This was a enjoyable documentary, but it is all sounded by the pot culture and has a lopsided argument. The jokes were funny, as well as seeing Doug Benson stoned off his gourd, but it will still be a hard sell to some. They don’t make much of a leeway on scientific evidence. Also they only briefly touch on the positive effects of its medical use. The only hard sell was that the government employees, and some law makers don’t seem to know what their doing and have laws that easily over lap each other.

Watch it one night for some brief entertainment rather then a focused documentary on pot usage. If anything this is ‘the pot argument’ basics.


Miss Representation Documentary Review


Miss Representation is a exploratory documentary about negative imagery of women in American’s movies and media. It interviews various women in the media, like comedians and actresses. Periodically they’ll pull up disturbing statistics of women who have various problems and it’s insinuated that its due to peer pressure from the media. Other times they discuss various amounts of pressure put on women in the news room or politics and the comments people make on them rather then the political topic at hand.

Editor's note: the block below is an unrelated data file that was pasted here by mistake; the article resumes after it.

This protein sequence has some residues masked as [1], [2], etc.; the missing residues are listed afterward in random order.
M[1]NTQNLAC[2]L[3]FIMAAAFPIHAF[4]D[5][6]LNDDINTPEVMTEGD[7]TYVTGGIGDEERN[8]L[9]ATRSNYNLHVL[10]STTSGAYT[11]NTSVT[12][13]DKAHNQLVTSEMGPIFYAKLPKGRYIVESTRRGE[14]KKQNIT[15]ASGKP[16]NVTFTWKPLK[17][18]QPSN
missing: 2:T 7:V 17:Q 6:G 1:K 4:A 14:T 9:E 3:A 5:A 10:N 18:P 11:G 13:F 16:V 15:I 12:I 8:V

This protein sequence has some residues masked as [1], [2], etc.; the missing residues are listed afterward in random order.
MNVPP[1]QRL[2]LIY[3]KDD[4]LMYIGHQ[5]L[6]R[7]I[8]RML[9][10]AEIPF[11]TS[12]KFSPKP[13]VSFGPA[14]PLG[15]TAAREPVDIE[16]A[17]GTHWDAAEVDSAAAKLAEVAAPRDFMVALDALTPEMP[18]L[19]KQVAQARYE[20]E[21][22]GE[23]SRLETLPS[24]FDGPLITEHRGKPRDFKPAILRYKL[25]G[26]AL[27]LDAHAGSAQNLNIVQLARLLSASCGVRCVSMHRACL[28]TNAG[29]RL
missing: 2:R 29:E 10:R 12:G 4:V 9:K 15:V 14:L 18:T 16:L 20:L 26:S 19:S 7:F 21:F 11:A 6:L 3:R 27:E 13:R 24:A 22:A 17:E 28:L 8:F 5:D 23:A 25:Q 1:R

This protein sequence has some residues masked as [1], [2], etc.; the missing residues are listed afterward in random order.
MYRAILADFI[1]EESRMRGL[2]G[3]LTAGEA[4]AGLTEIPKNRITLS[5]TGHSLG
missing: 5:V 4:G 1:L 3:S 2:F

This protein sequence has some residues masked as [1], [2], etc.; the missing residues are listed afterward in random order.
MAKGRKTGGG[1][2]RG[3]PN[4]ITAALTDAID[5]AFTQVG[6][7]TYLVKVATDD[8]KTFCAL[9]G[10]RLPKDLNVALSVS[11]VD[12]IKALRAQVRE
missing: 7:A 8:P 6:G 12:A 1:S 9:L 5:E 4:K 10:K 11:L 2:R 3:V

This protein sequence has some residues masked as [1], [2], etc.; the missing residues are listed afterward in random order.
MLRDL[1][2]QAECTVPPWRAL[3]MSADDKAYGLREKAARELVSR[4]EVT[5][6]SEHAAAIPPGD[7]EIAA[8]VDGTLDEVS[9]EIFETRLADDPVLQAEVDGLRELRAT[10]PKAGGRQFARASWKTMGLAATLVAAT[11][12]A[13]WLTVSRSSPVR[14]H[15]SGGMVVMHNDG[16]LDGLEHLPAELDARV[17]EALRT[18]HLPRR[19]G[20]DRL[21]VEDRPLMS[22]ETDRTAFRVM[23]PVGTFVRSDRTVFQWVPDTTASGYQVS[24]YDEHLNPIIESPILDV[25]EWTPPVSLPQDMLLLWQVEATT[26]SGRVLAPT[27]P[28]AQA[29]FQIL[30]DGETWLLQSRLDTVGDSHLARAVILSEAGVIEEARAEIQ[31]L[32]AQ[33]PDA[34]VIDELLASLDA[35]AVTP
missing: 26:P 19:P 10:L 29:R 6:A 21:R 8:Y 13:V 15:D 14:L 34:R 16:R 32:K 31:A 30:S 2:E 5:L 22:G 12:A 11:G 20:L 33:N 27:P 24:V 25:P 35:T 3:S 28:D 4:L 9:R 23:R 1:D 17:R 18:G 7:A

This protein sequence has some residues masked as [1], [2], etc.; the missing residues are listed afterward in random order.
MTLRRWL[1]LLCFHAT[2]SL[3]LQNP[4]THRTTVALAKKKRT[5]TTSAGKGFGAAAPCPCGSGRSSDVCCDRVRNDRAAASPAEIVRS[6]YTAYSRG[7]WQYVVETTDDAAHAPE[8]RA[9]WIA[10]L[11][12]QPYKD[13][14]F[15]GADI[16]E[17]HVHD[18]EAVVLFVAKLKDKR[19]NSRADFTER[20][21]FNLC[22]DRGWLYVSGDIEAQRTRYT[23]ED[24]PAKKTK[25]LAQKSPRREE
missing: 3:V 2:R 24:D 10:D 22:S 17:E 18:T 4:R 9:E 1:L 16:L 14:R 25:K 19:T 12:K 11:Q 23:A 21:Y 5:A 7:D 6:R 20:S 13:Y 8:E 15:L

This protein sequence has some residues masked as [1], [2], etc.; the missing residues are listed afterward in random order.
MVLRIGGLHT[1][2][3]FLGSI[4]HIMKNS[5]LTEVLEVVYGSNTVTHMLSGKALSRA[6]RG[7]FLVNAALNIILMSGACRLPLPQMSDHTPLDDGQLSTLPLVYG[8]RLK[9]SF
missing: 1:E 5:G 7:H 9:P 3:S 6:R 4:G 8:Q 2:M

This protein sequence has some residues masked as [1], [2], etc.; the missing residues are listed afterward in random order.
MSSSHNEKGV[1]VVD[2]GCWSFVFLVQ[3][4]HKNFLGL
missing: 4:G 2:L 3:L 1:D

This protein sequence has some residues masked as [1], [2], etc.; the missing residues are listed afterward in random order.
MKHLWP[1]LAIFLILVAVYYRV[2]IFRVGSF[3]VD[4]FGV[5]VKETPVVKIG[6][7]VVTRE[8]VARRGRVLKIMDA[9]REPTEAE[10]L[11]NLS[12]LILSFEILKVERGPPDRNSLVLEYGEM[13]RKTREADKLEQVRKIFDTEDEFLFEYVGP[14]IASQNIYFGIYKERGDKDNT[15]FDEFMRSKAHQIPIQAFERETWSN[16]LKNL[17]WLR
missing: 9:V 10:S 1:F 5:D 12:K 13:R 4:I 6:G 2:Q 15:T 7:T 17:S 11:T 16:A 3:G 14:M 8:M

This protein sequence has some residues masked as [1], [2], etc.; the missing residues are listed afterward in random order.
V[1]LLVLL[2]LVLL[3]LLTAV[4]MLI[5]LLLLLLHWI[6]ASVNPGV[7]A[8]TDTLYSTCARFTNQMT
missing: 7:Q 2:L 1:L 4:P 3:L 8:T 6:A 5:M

This documentary does point out some good points about blatant sexism in the media, but anyone with half a brain can notice it without the help of this documentary. On top of that all of the arguments found in this documentary are sometimes considerably lopsided, consist of too many variables, or just factually flawed. Other times they bring in the most subjective examples possible that would only make logical sense if all women were, well, batshit crazy and let the media influence their thoughts all the time.